Court Orders $4 Million Mortgage Scam Fine

By Ryan Jackson

A federal judge has ordered the ring-leader of a group and six defendants accused of defrauding homeowners to pay nearly $4-million for running a mortgage modification scam busted that promised to provide homeowners at risk of losing their homes foreclosure relief.

The order was issued in U.S. District Court in the Central District of California against Samuel P. Bain and his co-workers under three companies for their roles in a mortgage modification relief program that allegedly ripped-off homeowners. Bain was also ordered to halt telemarketing and refrain from making claims to provide debt relief services to consumers.

The case was filed against Bain and six defendants by the Federal Trade Commission.

The order, which includes a $3.89-million judgment also bans Bain and six defendants in the case from making claims about benefits, performance and from misrepresenting facts regarding a foreclosure from taking place by purchasing the firms services.

The scam reportedly charged consumers up to $4,250 for a service to reduce their mortgage payments, mortgage interest rates and even promised to reduce mortgage balances. The same services can be obtained directly by homeowners who qualify through bank servicing companies and lenders associated with the government’s Home Affordable Mortgage Program for free.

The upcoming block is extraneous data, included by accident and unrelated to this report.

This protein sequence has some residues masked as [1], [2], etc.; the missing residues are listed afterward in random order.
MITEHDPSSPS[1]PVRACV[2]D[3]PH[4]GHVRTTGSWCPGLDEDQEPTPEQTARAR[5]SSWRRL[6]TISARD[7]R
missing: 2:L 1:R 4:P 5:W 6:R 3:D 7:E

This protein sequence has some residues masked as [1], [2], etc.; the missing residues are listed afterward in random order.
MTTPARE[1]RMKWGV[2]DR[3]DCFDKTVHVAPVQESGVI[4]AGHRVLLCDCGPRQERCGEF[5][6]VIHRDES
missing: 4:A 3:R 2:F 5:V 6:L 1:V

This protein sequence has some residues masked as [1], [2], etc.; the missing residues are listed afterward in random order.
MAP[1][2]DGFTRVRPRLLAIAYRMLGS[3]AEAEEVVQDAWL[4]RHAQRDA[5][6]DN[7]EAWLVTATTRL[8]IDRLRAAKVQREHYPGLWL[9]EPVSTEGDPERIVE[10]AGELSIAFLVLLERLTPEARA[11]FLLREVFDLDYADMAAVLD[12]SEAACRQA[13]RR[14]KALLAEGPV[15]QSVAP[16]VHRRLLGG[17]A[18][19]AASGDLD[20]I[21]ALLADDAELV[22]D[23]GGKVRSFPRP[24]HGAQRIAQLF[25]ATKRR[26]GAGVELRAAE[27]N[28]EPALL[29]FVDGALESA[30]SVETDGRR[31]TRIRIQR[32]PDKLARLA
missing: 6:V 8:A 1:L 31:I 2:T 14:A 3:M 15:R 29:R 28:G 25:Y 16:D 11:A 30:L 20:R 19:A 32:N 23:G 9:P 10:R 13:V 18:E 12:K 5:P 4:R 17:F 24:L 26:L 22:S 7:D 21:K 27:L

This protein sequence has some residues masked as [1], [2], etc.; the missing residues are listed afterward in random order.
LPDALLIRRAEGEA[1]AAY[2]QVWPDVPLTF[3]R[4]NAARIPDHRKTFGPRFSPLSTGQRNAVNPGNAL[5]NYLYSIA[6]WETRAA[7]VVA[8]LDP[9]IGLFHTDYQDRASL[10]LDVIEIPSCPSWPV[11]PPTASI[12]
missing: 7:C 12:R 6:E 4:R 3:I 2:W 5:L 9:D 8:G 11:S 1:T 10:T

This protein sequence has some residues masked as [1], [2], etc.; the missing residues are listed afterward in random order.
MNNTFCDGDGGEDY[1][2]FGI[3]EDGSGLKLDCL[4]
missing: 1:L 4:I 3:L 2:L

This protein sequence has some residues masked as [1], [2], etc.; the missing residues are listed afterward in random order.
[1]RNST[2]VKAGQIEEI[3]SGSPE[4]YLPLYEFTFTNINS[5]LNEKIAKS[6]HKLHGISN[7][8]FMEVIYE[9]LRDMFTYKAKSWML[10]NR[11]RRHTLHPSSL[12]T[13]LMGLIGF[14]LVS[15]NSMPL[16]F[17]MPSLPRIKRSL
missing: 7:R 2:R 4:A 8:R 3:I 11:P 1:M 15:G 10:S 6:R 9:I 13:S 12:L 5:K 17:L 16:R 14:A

The settlement requires the seven to pay back millions of dollars in “ill-gotten gains” and permanently bans the defendants from selling any mortgage assistance or debt relief products or services.

The judgment against Bain, U.S. Homeowners Relief, Inc., Waypoint Law Group, Inc., and American Lending Review, Inc. is being referred to the U.S. Treasury Department for collection, which insures that the government collects the money.

The Federal Trade Commission investigated the group and its practices after it received complaints from consumers regarding promises company representatives made assuring homeowners they would not be foreclosed on their homes.